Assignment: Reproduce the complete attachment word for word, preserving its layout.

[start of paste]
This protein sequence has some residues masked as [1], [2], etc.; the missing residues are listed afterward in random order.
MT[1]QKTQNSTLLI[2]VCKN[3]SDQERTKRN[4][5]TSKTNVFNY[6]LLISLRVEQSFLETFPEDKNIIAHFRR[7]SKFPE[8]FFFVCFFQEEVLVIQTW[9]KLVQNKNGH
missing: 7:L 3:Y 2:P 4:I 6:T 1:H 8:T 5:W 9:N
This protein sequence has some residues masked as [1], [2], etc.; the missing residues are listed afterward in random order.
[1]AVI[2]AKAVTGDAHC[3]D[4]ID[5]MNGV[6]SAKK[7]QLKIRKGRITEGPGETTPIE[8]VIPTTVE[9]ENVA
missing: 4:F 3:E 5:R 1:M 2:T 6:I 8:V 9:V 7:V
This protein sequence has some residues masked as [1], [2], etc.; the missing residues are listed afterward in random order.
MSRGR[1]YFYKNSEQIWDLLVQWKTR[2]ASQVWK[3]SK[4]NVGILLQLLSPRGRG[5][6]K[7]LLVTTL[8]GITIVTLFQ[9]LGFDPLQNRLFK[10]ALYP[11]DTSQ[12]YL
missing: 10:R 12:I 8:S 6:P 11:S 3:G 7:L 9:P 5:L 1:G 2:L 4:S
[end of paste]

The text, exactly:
This protein sequence has some residues masked as [1], [2], etc.; the missing residues are listed afterward in random order.
MT[1]QKTQNSTLLI[2]VCKN[3]SDQERTKRN[4][5]TSKTNVFNY[6]LLISLRVEQSFLETFPEDKNIIAHFRR[7]SKFPE[8]FFFVCFFQEEVLVIQTW[9]KLVQNKNGH
missing: 7:L 3:Y 2:P 4:I 6:T 1:H 8:T 5:W 9:N
This protein sequence has some residues masked as [1], [2], etc.; the missing residues are listed afterward in random order.
[1]AVI[2]AKAVTGDAHC[3]D[4]ID[5]MNGV[6]SAKK[7]QLKIRKGRITEGPGETTPIE[8]VIPTTVE[9]ENVA
missing: 4:F 3:E 5:R 1:M 2:T 6:I 8:V 9:V 7:V
This protein sequence has some residues masked as [1], [2], etc.; the missing residues are listed afterward in random order.
MSRGR[1]YFYKNSEQIWDLLVQWKTR[2]ASQVWK[3]SK[4]NVGILLQLLSPRGRG[5][6]K[7]LLVTTL[8]GITIVTLFQ[9]LGFDPLQNRLFK[10]ALYP[11]DTSQ[12]YL
missing: 10:R 12:I 8:S 6:P 11:S 3:G 7:L 9:P 5:L 1:G 2:L 4:S